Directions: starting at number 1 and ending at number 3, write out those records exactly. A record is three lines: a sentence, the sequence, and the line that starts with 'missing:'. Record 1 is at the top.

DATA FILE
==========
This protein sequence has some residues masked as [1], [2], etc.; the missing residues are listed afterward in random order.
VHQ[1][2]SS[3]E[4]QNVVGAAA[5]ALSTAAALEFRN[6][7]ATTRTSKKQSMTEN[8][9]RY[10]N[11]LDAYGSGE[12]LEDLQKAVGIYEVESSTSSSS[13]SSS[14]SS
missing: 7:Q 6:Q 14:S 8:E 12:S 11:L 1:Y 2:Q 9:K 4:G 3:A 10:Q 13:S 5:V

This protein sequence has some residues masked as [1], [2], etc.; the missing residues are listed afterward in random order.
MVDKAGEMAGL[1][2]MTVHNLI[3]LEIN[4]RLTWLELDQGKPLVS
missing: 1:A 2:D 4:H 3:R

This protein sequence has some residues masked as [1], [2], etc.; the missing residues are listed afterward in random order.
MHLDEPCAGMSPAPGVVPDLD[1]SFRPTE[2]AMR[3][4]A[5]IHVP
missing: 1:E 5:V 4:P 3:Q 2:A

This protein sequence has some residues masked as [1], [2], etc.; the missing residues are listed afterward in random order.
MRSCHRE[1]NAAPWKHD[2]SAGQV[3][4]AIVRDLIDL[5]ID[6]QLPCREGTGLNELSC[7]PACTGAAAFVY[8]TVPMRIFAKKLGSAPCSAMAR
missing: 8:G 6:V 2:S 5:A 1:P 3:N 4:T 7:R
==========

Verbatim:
This protein sequence has some residues masked as [1], [2], etc.; the missing residues are listed afterward in random order.
VHQ[1][2]SS[3]E[4]QNVVGAAA[5]ALSTAAALEFRN[6][7]ATTRTSKKQSMTEN[8][9]RY[10]N[11]LDAYGSGE[12]LEDLQKAVGIYEVESSTSSSS[13]SSS[14]SS
missing: 7:Q 6:Q 14:S 8:E 12:S 11:L 1:Y 2:Q 9:K 4:G 3:A 10:Q 13:S 5:V

This protein sequence has some residues masked as [1], [2], etc.; the missing residues are listed afterward in random order.
MVDKAGEMAGL[1][2]MTVHNLI[3]LEIN[4]RLTWLELDQGKPLVS
missing: 1:A 2:D 4:H 3:R

This protein sequence has some residues masked as [1], [2], etc.; the missing residues are listed afterward in random order.
MHLDEPCAGMSPAPGVVPDLD[1]SFRPTE[2]AMR[3][4]A[5]IHVP
missing: 1:E 5:V 4:P 3:Q 2:A